A slide on indigenous research methods by Dr. Lori Lambert, SKC Medical Ecology/Anthropology faculty and Indigenous Research Conference Coordinator shares information with a slide presentation on research methods that should be used in Indigenous communities. (Lailani Upham photo)
Thomas said he was very pleased and plans on bringing a group of graduate students next year to present their papers.
Thomas said the students and NTU in the Dine Culture program are required to write papers in the Navajo language and learn leadership qualities that had been handed down over the generations in their tribe.
However, Thomas says it is fascinating how indigenous research is presented in English and that many non-Natives are interested in gaining the information.
When asked what leadership qualities from an indigenous style are, Thomas said to communicate, have humor, be on the same platform as the ones you lead, and to delegate. He also added that community leaders tell their stories to the students.
Velda Racehorse from the Shoshone Bannock Tribes in Fort Hall, Idaho, said it was good see indigenous people and the research in the communities need to change and how the conference is benefit to all tribes. “Once we get together it brings out a whole lot of things,” Racehorse added.
Jen Prasek, Cheyenne River Sioux tribal member and researcher at Sanford, said she had attended conferences promising community initiatives, but don’t deliver. “I was impressed that a lot of things here were brought out where others have not covered.”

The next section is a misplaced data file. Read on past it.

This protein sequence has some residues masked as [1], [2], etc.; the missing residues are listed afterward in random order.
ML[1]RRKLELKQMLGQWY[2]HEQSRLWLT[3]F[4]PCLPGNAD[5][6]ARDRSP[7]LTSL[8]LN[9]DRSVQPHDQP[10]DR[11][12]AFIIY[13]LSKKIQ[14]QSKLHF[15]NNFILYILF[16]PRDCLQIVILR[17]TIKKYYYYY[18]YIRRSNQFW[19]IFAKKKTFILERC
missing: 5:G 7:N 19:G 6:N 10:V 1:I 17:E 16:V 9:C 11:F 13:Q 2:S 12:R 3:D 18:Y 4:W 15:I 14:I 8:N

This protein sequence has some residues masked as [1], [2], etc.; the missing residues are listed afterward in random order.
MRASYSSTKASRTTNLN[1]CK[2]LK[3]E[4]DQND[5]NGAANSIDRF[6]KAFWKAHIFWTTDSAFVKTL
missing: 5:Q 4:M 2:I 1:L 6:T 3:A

Veronica Hirsch, Chiricahua Apache member and Professor from the University of Idaho, said it was the title of the conference that hooked her interest and motivation to attend. “The model captured what I felt.”
A slide displays bullet points on how “research” portrays Indigenous communities when researchers use a western approach. (Lailani Upham photo)
Hirsch said she experienced Dr. Dawn Marshall’s description of indigenous research as “crazy making.”
She said as a Native woman in scientific research she felt isolated. She was told she was‘talking off the topic,’ when it came to research processes. Hirsch would explain processes and knowledge as told from her grandmother, but “western” researchers gave it no validity, as it didn't meet their objective requirements. “But I’d still try and find my way, and figure out who to trust and not to trust and form my own way of healing,” she said.
Hirsch said the experience inspired her reexamine the delivery method.
She found that is was beginning with relationship and expressing creativity and telling the story. She said she was taught, “Anytime we have knowledge to share it.”
Before leaving for the conference Hirsch said her mother told her something to focus on, which Hirsch believes is the heart of indigenous research: “Success is for service, not for status.”
The American Indigenous Research Association’s mission is to educate researchers and the public about the importance of Indigenous Research Methodologies and to promote incorporation of these methodologies into all research that engages Indigenous peoples and communities. Membership in the Association is free and available to professionals, students, and community members alike. To become member visit americanindigenousresearch